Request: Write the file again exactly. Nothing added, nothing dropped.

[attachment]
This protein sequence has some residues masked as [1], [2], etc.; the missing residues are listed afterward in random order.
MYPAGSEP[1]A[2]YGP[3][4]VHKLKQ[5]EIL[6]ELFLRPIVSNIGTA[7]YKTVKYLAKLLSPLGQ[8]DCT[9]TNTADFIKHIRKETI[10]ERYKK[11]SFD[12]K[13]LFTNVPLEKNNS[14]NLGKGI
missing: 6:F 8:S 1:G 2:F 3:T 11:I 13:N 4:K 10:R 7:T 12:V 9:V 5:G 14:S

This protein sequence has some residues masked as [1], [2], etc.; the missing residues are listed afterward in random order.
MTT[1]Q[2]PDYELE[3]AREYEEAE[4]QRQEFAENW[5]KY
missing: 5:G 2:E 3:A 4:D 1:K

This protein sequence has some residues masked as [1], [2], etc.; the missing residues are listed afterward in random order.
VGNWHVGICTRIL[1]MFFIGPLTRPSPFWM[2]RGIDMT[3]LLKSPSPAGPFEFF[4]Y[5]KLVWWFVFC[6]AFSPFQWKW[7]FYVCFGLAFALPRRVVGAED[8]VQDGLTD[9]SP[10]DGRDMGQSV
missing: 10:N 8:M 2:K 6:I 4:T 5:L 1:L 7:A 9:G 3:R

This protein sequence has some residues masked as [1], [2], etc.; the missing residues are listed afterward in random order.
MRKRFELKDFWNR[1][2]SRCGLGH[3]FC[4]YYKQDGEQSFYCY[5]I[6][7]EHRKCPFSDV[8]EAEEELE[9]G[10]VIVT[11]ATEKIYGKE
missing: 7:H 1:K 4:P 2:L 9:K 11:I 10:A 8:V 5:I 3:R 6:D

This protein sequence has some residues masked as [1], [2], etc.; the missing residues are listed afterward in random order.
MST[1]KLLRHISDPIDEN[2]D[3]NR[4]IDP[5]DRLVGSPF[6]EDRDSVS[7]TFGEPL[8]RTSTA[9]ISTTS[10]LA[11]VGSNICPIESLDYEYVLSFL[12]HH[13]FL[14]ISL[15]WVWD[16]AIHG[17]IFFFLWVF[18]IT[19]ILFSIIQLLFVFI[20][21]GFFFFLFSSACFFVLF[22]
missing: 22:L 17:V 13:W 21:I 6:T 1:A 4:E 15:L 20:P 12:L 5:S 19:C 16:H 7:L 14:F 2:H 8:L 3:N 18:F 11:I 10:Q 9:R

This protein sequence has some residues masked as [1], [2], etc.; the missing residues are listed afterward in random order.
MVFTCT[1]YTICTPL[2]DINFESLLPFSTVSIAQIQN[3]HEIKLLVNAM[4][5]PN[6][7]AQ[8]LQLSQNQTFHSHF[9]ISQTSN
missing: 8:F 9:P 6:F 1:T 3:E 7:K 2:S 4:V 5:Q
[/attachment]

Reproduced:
This protein sequence has some residues masked as [1], [2], etc.; the missing residues are listed afterward in random order.
MYPAGSEP[1]A[2]YGP[3][4]VHKLKQ[5]EIL[6]ELFLRPIVSNIGTA[7]YKTVKYLAKLLSPLGQ[8]DCT[9]TNTADFIKHIRKETI[10]ERYKK[11]SFD[12]K[13]LFTNVPLEKNNS[14]NLGKGI
missing: 6:F 8:S 1:G 2:F 3:T 11:I 13:N 4:K 10:R 7:T 12:V 9:V 5:G 14:S

This protein sequence has some residues masked as [1], [2], etc.; the missing residues are listed afterward in random order.
MTT[1]Q[2]PDYELE[3]AREYEEAE[4]QRQEFAENW[5]KY
missing: 5:G 2:E 3:A 4:D 1:K

This protein sequence has some residues masked as [1], [2], etc.; the missing residues are listed afterward in random order.
VGNWHVGICTRIL[1]MFFIGPLTRPSPFWM[2]RGIDMT[3]LLKSPSPAGPFEFF[4]Y[5]KLVWWFVFC[6]AFSPFQWKW[7]FYVCFGLAFALPRRVVGAED[8]VQDGLTD[9]SP[10]DGRDMGQSV
missing: 10:N 8:M 2:K 6:I 4:T 5:L 1:L 7:A 9:G 3:R

This protein sequence has some residues masked as [1], [2], etc.; the missing residues are listed afterward in random order.
MRKRFELKDFWNR[1][2]SRCGLGH[3]FC[4]YYKQDGEQSFYCY[5]I[6][7]EHRKCPFSDV[8]EAEEELE[9]G[10]VIVT[11]ATEKIYGKE
missing: 7:H 1:K 4:P 2:L 9:K 11:I 10:A 8:V 5:I 3:R 6:D

This protein sequence has some residues masked as [1], [2], etc.; the missing residues are listed afterward in random order.
MST[1]KLLRHISDPIDEN[2]D[3]NR[4]IDP[5]DRLVGSPF[6]EDRDSVS[7]TFGEPL[8]RTSTA[9]ISTTS[10]LA[11]VGSNICPIESLDYEYVLSFL[12]HH[13]FL[14]ISL[15]WVWD[16]AIHG[17]IFFFLWVF[18]IT[19]ILFSIIQLLFVFI[20][21]GFFFFLFSSACFFVLF[22]
missing: 22:L 17:V 13:W 21:I 6:T 1:A 4:E 15:L 20:P 12:L 5:S 19:C 16:H 7:L 14:F 2:H 8:L 3:N 18:F 11:I 10:Q 9:R

This protein sequence has some residues masked as [1], [2], etc.; the missing residues are listed afterward in random order.
MVFTCT[1]YTICTPL[2]DINFESLLPFSTVSIAQIQN[3]HEIKLLVNAM[4][5]PN[6][7]AQ[8]LQLSQNQTFHSHF[9]ISQTSN
missing: 8:F 9:P 6:F 1:T 3:E 7:K 2:S 4:V 5:Q